Fixed-Rate Mortgage

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Fixed-Rate Mortgage

A mortgage on real estate with an interest rate that does not change over the life of the loan. As a result, payments on a fixed-rate mortgage do not change. This carries the least risk for the borrower, but it can make it more difficult to qualify for a mortgage in the first place. See also: Adjustable-rate mortgage.

Fixed-rate mortgage.

A fixed-rate mortgage is a long-term loan that you use to finance a real estate purchase, typically a home.

Your borrowing costs and monthly payments remain the same for the term of the loan, no matter what happens to market interest rates.

This predetermined expense is one of a fixed-rate loan's most attractive features, since you always know exactly what your mortgage will cost you.

If interest rates rise, a fixed-rate mortgage works in your favor. But if market rates drop, you have to refinance to get a lower rate and reduce your mortgage costs.

Typical terms for a fixed-rate mortgage are 15, 20, or 30 years, though you may be able to arrange a different length. With a hybrid mortgage, which begins as a fixed-rate loan and converts to an adjustable rate, the fixed-term portion is often seven or ten years.

fixed-rate mortgage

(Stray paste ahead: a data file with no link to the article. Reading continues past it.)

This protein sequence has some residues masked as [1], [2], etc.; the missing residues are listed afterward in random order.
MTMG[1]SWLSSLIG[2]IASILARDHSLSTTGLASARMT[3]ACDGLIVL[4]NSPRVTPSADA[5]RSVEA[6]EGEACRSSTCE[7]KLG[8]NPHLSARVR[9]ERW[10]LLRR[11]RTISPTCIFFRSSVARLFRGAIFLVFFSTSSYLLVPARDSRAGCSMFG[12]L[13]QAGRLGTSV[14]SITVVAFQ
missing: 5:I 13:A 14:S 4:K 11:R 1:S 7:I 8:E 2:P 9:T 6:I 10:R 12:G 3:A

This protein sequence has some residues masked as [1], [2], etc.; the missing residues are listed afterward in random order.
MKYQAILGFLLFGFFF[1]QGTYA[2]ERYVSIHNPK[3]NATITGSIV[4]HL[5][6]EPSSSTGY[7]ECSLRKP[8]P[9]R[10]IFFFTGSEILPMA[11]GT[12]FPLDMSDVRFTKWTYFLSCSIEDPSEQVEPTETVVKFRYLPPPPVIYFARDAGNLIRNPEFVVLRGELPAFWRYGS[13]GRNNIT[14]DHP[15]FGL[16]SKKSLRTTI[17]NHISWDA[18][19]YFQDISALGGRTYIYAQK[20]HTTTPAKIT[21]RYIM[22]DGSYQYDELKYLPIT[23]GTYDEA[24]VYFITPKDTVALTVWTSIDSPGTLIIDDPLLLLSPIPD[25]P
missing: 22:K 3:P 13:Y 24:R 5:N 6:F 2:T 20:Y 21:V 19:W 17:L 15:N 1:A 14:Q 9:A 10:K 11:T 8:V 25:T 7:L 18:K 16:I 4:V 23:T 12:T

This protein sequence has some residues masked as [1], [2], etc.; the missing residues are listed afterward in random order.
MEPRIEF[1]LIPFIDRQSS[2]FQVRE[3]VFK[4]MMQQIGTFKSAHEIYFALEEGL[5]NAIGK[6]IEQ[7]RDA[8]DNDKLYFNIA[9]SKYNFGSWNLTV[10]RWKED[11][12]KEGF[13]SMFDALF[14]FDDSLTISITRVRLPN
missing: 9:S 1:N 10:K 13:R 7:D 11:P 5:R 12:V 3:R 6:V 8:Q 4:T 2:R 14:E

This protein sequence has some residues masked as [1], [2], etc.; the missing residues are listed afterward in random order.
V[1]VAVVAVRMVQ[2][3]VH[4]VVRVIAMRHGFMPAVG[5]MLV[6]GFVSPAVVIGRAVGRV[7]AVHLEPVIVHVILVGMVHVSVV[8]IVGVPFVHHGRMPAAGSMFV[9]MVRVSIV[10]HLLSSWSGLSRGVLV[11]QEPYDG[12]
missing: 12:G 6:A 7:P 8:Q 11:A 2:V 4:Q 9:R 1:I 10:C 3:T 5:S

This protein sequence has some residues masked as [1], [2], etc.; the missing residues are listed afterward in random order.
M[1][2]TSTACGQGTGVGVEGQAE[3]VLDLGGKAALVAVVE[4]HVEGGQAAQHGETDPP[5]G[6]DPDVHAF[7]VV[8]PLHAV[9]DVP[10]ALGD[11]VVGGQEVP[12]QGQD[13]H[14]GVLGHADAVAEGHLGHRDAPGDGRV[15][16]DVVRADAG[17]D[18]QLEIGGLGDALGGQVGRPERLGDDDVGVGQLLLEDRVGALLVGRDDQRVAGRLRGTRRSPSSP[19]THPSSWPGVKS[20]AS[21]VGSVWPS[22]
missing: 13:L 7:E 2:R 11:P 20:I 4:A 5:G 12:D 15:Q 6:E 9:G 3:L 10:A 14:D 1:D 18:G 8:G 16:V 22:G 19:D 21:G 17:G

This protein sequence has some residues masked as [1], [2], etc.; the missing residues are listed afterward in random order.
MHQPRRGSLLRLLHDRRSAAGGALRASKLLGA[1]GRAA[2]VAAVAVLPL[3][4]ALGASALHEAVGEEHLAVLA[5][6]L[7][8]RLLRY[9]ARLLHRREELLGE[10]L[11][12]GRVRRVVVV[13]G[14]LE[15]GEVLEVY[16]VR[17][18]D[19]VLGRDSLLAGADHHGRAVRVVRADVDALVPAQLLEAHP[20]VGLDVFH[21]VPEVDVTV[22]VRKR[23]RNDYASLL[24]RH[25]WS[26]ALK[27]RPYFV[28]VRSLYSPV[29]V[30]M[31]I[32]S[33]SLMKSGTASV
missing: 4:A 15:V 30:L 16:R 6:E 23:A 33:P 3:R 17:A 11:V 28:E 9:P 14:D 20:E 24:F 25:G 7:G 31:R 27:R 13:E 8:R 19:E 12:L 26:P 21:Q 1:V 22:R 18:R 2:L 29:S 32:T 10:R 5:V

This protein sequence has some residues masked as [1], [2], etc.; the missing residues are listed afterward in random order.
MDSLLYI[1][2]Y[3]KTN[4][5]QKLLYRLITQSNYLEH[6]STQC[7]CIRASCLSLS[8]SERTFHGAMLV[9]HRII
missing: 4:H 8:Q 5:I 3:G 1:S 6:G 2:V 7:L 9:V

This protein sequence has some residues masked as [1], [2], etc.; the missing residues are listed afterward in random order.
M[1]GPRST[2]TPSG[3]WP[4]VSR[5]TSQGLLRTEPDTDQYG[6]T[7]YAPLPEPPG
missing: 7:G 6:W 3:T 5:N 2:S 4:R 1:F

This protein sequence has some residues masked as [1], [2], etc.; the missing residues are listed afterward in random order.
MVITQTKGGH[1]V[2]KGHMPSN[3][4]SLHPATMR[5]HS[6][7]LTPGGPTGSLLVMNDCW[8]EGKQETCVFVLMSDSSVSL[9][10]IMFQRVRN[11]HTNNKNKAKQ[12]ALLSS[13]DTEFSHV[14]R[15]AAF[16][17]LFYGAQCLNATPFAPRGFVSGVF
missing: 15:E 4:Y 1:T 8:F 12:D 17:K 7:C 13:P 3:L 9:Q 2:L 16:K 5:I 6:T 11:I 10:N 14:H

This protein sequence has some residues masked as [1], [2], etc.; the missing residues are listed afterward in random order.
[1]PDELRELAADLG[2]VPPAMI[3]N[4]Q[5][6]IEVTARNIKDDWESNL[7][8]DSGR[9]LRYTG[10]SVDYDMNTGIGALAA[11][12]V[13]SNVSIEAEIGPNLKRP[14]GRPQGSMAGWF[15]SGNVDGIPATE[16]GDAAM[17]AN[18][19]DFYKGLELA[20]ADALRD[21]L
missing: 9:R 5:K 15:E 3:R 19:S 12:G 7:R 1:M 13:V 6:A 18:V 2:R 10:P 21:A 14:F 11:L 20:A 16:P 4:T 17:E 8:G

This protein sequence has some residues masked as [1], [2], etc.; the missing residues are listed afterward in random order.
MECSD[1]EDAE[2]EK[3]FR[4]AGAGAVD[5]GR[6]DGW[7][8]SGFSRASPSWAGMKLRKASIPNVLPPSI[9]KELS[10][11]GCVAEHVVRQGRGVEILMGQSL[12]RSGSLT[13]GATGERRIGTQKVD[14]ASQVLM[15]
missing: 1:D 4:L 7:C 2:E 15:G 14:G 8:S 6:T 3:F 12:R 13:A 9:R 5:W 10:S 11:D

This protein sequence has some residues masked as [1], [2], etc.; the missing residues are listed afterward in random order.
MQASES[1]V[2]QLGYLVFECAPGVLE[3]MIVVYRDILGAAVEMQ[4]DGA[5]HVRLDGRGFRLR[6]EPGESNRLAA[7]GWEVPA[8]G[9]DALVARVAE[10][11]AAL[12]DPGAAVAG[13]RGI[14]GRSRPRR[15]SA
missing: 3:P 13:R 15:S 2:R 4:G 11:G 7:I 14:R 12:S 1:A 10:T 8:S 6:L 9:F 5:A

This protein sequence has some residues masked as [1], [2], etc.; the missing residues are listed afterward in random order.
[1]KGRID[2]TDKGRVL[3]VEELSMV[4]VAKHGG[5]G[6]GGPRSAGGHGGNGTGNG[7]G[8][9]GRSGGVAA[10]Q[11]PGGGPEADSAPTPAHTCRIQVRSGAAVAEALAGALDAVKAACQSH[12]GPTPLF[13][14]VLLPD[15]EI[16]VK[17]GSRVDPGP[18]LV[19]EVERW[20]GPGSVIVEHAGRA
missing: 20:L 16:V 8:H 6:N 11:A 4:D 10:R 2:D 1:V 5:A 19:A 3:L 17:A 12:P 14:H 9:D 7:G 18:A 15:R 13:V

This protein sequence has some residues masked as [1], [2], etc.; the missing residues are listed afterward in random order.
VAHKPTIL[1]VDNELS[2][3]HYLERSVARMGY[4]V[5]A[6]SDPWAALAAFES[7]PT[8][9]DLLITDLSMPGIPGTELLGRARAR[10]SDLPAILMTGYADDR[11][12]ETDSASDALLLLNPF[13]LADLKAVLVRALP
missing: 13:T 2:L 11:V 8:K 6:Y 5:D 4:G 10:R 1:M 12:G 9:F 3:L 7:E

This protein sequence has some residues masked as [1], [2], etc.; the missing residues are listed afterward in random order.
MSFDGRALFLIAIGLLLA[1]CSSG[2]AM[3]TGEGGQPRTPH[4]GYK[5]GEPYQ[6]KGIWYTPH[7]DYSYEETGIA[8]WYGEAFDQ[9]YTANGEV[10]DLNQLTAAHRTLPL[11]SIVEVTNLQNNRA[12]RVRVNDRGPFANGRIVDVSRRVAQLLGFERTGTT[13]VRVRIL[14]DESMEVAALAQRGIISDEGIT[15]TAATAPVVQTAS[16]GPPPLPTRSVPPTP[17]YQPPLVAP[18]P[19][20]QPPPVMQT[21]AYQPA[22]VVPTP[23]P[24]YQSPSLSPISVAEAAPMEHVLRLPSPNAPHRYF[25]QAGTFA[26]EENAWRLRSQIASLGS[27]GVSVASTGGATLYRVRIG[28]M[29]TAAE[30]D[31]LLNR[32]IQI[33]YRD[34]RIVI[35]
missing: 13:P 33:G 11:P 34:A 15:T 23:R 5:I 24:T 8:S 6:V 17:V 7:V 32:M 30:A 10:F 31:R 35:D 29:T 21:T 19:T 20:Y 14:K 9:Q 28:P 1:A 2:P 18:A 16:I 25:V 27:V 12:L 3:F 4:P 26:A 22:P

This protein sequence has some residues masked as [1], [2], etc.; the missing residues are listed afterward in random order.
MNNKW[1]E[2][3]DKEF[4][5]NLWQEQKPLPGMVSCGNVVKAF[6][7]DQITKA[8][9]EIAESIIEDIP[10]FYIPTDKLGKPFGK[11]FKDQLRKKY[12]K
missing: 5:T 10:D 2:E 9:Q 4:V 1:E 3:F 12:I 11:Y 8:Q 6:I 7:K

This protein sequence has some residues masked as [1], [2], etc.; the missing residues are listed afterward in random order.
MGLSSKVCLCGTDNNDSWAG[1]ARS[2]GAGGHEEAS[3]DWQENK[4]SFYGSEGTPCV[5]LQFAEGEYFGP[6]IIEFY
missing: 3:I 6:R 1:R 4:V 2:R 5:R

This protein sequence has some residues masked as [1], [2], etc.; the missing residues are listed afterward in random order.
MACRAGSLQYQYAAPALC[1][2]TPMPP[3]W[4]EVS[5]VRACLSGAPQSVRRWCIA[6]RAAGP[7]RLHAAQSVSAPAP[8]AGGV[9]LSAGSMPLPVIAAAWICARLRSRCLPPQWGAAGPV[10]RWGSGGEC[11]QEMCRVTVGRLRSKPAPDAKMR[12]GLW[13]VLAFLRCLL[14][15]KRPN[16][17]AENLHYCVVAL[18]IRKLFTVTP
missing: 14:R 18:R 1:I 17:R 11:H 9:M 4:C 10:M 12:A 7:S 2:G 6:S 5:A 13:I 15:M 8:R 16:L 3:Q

See fixed-rate loan.

Fixed-Rate Mortgage (FRM)

A mortgage on which the interest rate and the monthly mortgage payment remain unchanged throughout the life of the mortgage.

References in periodicals archive ?
The cost of a five-year fixed-rate mortgage is now about 6.
19pc, with interest on a five year fixed-rate mortgage rising from 4.
A fixed-rate mortgage remains a very attractive deal and is probably best for anybody who intends to stay put for about seven years.
This really benefits borrowers who paid into the loan for a short time and want the amenities that refinancing brings but can't afford the higher monthly payments of refinancing from a 30-year, fixed-rate mortgage to a 15-year, fixed-rate mortgage.
In terms of loan preferences, The Manhattan Mortgage Company survey reported that 34 percent of co-op/condominium borrowers chose five-year adjustable rate mortgages in November, while 30-year fixed-rate mortgages accounted for 26 percent of the marketplace.
According to its most recent report, which is based on data from over 30 major lending institutions, all serving the New York residential marketplace, the two most popular fixed-rate mortgage products rose during the month, as did all five leading adjustable rate mortgages.
According to its January report, which is based on data from over 30 major lending institutions, all serving the New York residential marketplace, two of the three most popular fixed-rate mortgage products ended lower, while two of the four leading adjustable rate loans climbed higher.

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